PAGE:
DCPS students bring music, dance and art to the Department of Education
Feburary 2, 2011
Minutes before music teacher Josh Krohn led them to the stage in the U.S. Department of Education’s auditorium, Kierra James and Carlene Farmer sat with their schoolmates plucking chords on their acoustic guitars.
It was a day of firsts for the two Smothers Elementary fifth graders. Not only was it the girls’ first visit to the Dept. of Education, it was also their first time performing on stage with the school’s guitar ensemble.
And it was a day of firsts for District of Columbia Public Schools, too. The performance last week kicked off an arts showcase and ribbon-cutting for the first DCPS exhibit at the Department of Education that features the work of DCPS student artists. The Department of Education’s exhibit has featured schools from across the country on a rotating basis. This was DCPS’ turn to shine.
Forty students from 10 DC public schools had the honor of displaying their work in the exhibit, while students from four other DC public schools performed in the showcase.
“This is going to support the arts and the children,” Farmer said.
“They will see that you can follow your dreams, whether it’s music or whatever,” James said.
In the hallways outside the auditorium and on the stage inside, the work of DCPS students serves as inspiration for Dept. of Education staff and as an example of the creativity, talent and dreams emanating from DCPS classrooms, said Jacquelyn Zimmerman, co-director of the Student Art Exhibit Program at the Dept. of Education.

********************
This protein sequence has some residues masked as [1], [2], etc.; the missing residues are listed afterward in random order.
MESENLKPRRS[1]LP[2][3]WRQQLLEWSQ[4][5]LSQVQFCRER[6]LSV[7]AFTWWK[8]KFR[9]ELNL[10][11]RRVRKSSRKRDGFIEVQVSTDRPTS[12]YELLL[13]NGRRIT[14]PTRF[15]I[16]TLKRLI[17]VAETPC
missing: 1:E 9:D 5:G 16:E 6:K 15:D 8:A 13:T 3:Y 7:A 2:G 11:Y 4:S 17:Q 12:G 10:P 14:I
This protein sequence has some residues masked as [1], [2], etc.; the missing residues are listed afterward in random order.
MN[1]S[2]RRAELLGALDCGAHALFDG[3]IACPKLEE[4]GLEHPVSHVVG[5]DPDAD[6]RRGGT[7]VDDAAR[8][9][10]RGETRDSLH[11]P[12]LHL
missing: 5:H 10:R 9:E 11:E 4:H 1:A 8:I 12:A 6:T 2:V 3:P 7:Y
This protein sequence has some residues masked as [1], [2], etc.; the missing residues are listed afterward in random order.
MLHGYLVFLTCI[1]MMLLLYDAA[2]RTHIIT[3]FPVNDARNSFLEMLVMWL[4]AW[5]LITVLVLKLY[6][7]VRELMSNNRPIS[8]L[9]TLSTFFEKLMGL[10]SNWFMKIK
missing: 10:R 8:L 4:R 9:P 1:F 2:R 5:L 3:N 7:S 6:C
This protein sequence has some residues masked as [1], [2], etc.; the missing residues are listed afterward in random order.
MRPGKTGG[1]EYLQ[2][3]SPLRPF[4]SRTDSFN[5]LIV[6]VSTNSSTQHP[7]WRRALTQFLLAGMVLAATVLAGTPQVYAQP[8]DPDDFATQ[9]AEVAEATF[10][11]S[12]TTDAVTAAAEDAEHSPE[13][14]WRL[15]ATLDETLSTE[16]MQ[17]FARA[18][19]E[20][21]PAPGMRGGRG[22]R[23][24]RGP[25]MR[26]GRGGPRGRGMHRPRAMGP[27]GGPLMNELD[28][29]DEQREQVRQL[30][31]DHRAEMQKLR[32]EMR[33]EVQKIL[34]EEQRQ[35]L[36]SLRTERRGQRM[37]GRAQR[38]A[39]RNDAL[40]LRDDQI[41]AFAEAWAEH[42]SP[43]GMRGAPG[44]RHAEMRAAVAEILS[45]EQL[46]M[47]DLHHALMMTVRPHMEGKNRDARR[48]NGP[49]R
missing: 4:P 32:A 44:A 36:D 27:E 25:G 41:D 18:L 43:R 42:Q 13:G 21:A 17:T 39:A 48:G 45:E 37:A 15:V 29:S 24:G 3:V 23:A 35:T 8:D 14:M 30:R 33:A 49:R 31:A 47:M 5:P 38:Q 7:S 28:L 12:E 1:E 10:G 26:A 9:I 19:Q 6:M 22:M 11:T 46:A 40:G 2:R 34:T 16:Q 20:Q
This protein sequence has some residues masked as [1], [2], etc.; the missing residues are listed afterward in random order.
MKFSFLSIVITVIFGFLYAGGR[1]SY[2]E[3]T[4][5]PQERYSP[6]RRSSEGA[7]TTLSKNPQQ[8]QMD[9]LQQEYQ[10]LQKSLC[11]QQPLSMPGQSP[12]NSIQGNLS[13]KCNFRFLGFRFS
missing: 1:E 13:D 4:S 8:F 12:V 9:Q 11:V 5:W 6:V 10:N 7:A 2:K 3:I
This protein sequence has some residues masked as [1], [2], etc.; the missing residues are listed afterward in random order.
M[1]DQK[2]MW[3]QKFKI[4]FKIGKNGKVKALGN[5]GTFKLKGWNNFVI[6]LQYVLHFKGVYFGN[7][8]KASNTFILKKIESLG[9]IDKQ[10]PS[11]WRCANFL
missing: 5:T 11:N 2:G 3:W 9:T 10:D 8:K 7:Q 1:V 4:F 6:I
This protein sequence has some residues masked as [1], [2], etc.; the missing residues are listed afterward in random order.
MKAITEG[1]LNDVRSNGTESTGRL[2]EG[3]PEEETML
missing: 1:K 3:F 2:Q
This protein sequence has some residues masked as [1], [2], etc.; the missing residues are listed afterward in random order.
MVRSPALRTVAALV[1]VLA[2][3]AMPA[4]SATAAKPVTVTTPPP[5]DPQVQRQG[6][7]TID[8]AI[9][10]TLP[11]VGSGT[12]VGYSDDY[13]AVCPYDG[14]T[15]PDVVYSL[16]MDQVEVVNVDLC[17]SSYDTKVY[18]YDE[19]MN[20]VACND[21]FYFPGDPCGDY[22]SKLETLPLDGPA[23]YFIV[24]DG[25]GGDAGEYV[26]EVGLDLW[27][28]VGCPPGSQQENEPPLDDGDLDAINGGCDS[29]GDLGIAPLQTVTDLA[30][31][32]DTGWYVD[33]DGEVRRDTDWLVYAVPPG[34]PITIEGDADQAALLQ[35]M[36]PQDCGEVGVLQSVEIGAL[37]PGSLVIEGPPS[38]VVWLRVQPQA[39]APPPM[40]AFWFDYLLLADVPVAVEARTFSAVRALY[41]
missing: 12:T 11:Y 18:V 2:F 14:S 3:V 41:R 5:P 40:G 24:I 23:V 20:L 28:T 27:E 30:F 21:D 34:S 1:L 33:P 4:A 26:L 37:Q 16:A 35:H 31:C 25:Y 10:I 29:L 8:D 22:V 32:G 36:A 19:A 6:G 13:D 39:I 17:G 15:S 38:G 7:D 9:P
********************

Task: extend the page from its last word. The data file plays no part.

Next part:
“With art in particular, we get a visual of the incredible creativity,” Zimmerman said. “You know this didn’t happen in a sealed-off room; they had conversations. This is another way of expressing what they’re feeling and that’s an incredible part of their development.”
The audience, full of parents, teachers, students and federal government employees, were treated to a variety of arts, including a guitar performance by Smothers Elementary students; poetry readings by Powell Elementary students; dance performances with Bruce-Monroe Elementary students; and a vocal presentation from Ellington High students.
“It’s incredibly important that the U.S. Dept. of Education recognizes the importance of arts in all our lives,” said Mary Jane Ayers, chair of the vocal music department at Ellington High School. “We’re teaching our students how to be artists and how to be artists in the world.”
Krohn, the music teacher at Smothers Elementary, said the showcase illustrates the strength of the arts integration program in DCPS.
“This event will show that students from any neighborhood can be successful,” Krohn said.
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